Week 1

What’s MongoDB?

Application Architecture

Javascript Object Notation (JSON)

Dictionary

Array

Mongo Applications

Mongo Shell

Mongo Deamon

Mongo Dump

Mongo Restore

Mongo Schema

Relational Modeling vs Hierarchical Modeling

Traditional ER Modeling

MongoDB modeling

Intro to Schema Design

Hands On

Set it up

Week 2

CRUD & Mongo Shell

Mongo Shell

BSON

CRUD in the Mongo Shell

Exploring the mongo instance

show databases

use

show collections

Inserting new documents

Querying collections

find method

findOne method

Parameters for find methods

Queries

Queries with relational operators

Relational operators on Strings

Relational operators when data type is different.

Querying based on document structure

$exists operator

$type operator

$regex operator

Queries with logical operators

$or operator

$and operator

Querying Arrays

Normal queries (Polymorphic behavior)

$all operator

$in operator

Querying nested documents (the dot notation)

The dot notation

Cursors

pretty() method

hasNext() method

next() method

limit(number) method

sort (document) method

skip(number) method

Chaining cursor methods

Counting on queries

Updating documents

Update Document (whole document replacement)

Update simple field

$set operator

$inc operator

$unset operator

Updating arrays fields

Dot Notation

$push operator

$pop operator

$pushAll operator

$pull operator

$pullAll operator

$addToSet operator

Upserts

Multi-update

Removing documents

Getting started with .NET Driver

MongoDb Client and Connection

POCO Representation

Using attributes

Using BsonClassMap

Using Conventions

MongoDb CRUD

Inserting data

Reading documents

Iterating over the collection

Filtering the collection


MongoDB Training

Week 1

What’s MongoDB?

MongoDB is a scalable database. In this document we will explore the basics traits of mongo db and provide code examples for a blog site (a real world use case).

MongoDB is a non relational DB for JSON documents. By non relational it means that it does not follow the standard Entity Relacion concept as in normal relational databases.

Comparison of MongoDB about Scalability and built-in function against other storage options

Keep in mind that MongoDB:

Application Architecture

Browser (View)

HTTP/HTTPS

WebServer (IIS, Apache, nginx)

MongoDB Driver

TCP

MongoDB Server (mongodb, mongos)

A typical web application has many layers, the application can use the MongoDB driver to talk directly to the MondoDB server.

Javascript Object Notation (JSON)

For a more detailed explanation of JSON check http://json.org/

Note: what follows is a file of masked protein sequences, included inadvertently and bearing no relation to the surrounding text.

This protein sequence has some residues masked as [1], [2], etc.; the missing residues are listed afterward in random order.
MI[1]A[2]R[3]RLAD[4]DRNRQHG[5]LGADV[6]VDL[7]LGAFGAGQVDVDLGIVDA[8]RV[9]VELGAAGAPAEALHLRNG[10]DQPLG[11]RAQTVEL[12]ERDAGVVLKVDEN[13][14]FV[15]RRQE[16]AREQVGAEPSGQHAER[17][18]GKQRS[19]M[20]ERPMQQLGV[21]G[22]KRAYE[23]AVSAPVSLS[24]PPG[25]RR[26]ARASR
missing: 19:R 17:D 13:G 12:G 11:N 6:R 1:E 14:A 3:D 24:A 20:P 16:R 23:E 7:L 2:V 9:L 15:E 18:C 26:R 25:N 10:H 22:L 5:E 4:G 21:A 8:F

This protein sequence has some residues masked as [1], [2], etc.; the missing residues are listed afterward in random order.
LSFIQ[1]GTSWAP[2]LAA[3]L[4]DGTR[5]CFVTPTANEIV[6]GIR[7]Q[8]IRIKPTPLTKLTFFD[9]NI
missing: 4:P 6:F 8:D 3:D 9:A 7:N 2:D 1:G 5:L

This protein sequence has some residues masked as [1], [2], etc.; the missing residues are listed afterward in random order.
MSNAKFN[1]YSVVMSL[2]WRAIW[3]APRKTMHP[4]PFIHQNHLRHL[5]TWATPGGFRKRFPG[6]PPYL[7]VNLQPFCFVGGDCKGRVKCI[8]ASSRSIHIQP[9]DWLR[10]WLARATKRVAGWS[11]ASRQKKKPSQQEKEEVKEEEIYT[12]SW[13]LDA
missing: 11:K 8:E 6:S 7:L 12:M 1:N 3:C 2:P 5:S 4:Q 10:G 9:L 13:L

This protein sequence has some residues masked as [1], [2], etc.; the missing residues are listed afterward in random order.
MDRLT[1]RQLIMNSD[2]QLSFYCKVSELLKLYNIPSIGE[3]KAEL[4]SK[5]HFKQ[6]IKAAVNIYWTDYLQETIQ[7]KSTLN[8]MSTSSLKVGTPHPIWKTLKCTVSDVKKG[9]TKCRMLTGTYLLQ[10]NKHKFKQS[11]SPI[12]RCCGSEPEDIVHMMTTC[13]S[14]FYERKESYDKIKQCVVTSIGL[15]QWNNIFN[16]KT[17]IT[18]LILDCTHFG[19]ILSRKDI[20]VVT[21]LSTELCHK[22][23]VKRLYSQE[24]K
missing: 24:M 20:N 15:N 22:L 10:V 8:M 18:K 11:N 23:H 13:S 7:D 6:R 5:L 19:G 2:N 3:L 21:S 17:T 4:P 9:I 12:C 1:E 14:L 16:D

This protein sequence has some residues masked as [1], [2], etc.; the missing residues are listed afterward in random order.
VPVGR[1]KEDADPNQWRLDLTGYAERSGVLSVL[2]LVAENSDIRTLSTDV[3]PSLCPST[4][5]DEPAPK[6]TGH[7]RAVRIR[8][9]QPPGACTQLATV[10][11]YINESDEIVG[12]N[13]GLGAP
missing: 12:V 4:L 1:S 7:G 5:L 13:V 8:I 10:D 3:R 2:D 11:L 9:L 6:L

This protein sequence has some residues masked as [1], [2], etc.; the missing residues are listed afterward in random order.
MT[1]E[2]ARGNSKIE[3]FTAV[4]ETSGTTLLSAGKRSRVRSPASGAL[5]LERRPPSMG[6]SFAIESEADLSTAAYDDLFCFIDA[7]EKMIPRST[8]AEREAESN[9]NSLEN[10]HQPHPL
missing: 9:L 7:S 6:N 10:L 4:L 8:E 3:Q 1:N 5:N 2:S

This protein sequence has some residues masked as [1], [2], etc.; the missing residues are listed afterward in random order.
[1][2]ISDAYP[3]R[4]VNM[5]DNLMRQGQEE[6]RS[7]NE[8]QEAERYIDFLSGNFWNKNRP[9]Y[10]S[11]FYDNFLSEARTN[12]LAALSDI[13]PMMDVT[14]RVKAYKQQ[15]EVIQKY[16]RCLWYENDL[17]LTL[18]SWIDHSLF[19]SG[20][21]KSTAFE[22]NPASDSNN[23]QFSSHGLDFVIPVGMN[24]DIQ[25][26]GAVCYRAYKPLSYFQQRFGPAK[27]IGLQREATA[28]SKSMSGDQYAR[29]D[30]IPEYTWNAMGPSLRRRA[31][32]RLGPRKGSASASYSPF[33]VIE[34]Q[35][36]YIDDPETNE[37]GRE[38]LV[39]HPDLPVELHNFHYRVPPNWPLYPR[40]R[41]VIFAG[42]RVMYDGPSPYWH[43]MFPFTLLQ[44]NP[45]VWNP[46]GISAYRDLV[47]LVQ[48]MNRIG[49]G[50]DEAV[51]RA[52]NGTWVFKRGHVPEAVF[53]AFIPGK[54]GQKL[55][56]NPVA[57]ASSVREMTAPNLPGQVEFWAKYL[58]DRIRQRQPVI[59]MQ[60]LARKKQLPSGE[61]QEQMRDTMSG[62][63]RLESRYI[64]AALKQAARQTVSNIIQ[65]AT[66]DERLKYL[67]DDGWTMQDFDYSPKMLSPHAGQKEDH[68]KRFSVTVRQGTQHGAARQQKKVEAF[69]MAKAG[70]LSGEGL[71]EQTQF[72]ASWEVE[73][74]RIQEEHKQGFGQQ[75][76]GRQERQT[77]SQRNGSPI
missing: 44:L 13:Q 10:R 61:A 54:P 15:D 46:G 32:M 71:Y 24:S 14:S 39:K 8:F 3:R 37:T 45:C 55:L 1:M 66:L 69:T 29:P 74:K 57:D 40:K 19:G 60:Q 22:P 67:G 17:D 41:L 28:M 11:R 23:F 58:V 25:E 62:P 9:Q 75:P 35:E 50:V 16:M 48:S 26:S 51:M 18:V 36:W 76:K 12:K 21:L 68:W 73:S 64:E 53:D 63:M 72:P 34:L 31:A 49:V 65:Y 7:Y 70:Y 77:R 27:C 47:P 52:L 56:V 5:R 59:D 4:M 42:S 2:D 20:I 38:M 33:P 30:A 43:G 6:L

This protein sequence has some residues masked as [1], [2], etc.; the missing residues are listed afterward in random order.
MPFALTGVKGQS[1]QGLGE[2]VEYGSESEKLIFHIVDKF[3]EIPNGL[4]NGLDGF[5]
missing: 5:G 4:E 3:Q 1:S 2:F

JSON let us represent a document (usually a key-value collection), and also we can express a collection of documents or a hierarchy of documents as well.

Dictionary

Represents a collection of key-value pairs (also document).

{ a: 1, b:  true, c: “hello” }

Array

Represents a collection of documents.

{ propertyA: 1, propertyB: [ 1, 2, 3 { a: 1, b: true} ]

A mongodb document (or JSON object) is a dictionary which internally contains any combinations of dictionaries and arrays.

Mongo Applications

Mongo Shell

The mongo shell is an application which is deployed among mongo, and it lets interact with the database instances.

Mongo Deamon

This application starts a database instance. Thus, the mongo shell (or our application) can connect to the mongo service.

mongod.exe --smallfiles --noprealloc

Notices that the 32 bit implementation of MongoDB is not recommended because it limits the number of possible directions. Moreover, 2^32 bytes is equals to 4.3GB, but mongodb stores about 2GB. This is because mongodb uses power of 2 sizes for record allocation strategy. Any created record consumes the smallest record than can contain it (32 bytes, 64 bytes, …). Performance is increased at the price of disk space, plus mongodb stores metadata (e.g. indexes) making the 32 bit  implementation to run out of space between 2GB and 4GB.

Mongo Dump

Lets dump the content of a mongodb database into a file.

Mongo Restore

Lets the user restore a dump from a database or perform insert batch from specific types of files.

Mongo Schema

In traditional RDMS (Relational Database Management Systems) each record under the same table is warranty to have the same structure. On the other hand, in mongodb a collection of documents may have different structure. For example following two documents can be stored into the same collection:

{

        “_id” : ObjectId(”E0C0FF102D4045F98001E341E26A9BC8”),

        “name” : “Andrew Erlichson”,

        “city_of_birth” : “Queens”

}

{

        “_id” : ObjectId(“B07FA45955C6419E83F5954E13532B7A”),

        name : “Richard Kreuter”,

        “city_of_birth” : “Chicago”,

        “favorite_color” : “red”

}

Please notice that the last document has an extra value favorite_color which is only present in one document of the collection. This is the flexibility present in a  dynamic schema storage.

Relational Modeling vs Hierarchical Modeling

Traditional ER Modeling

In traditional ER modeling we use entities, and relations, for example for a Web Blog application:

Example of a Blog Storage for a Entity Relation Storage

In the ER model, for listing a blog post, its comments, its tags and authors, the database has to access 5 tables.